What you see is what you get.
The Toronto Maple Leafs made only one minor move at Monday’s trade deadline, sending centre John Mitchell to the New York Rangers for a seventh-round choice in the 2012 draft.
The Leafs enter the final 19 games of their schedule with a playoff berth within reach and if you think this season has been uneventful, you have overlooked the cavalcade of roster players obtained in the summer and through the course of the regular season.
That would be Clarke MacArthur
, the team’s leading scorer and most enticing trade bait, dependable forward Colby Armstrong
, Joffrey Lupul
up to now a strong two-way player, Tim Brent, an astonishing addition to the power play, grinder Joey Crabb
, free agent defenceman Brent Lebda, Keith Aulie and of course, James Reimer
who is as close to a franchise netminder as a 10-win goalie can be. Add in a pair of late first-round 2011 draft choices and a third rounder. Now blend in two more blue chip prospects, centre Joe Colborne
and defenceman Jake Gardiner
are wintering with the Marlies and the University of Wisconsin Badgers.
Gone are Francois Beauchemin, Kristopher Versteeg and Tomas Kaberle.
Maybe there is something to Brian Burke’s notion that while he would listen to offers, the major brushstrokes have already hit the canvas.
“I’m not disappointed or surprised we weren’t able to do anything today,” said the Leafs’ GM.
“We set our prices, threw our lines in the water, but didn’t get a bite.”
The major target for rival GMs was MacArthur ditched by Atlanta after an arbitrator set his salary at $2.4 million a season. Signed for $1.1 million by the Leafs, MacArthur has produced a career-high 19 goals and 48 points.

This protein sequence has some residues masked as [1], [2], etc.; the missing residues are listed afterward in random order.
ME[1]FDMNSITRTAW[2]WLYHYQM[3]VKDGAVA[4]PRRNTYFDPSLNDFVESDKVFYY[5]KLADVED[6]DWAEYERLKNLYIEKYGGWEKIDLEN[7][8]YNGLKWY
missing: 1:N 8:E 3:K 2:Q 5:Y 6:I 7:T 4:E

MacArthur was also a player who cost the Leafs nothing but money and whose salary will increase somewhere around three times over the next several seasons.
“We got several calls on Clarke.” Burke said. “We are going to continue to try to sign him and if we go to arbitration we are prepared to sign him through that too.”
As demonstrated so amply in Atlanta when Reimer went down with a two-goal lead and the Leafs were lucky to extricate a point, the team’s glaring weaknesses move a little closer to incidental with him in net.
Weaknesses aren’t fixed by doing nothing.Phil Kessel
still doesn’t have an ideal centreman. Stephen Weiss of the Florida Panthers was said to be on the market, but all Kessel has done is score eight points in four games and win the NHL’s player of the week honours. Maybe he doesn’t need a centre.
The Leafs crave a mobile defenceman. Burke repeatedly listed a slick rearguard as his number one wish, but they have 2.78 goals against after the all-star break so something is being moved somewhere.
Having spent better than two years securing a young, upwardly mobile roster and an improved prospect list allowed Burke to take a conservative tack on deadline day. He said he had absolutely no idea if any of the proposals he put out were close to being accepted.
“You make the call and the other GM is mulling it over,” he said. “You don’t know if they had a heated debate or a good laugh. I couldn’t tell you.”
What this relative inactivity means is hard to ascertain. Four points out of the playoffs, the Leafs play 15 times in March and face Philadelphia, Boston and Buffalo twice each. They play Pittsburgh and the Carolina Hurricanes once. If they win, it won’t be against strangers.
Let’s try to put Monday in perspective.
Only one of the players who changed teams, Dustin Penner, could be defined as a game-changer. Bringing Penner, a hulking if inconsistent forward to L.A. cost the Kings, a first rounder, a conditional second and minor league defenceman Colten Teubert.
So if that was the deal, a first, a second and say Keith Aulie, would Burke have been wise to grab a 28-year-old player who will deliver 25 or so goals for $4.2 million next year and then hits free agency.
Hard to say but apparently not too hard for him…at least not now.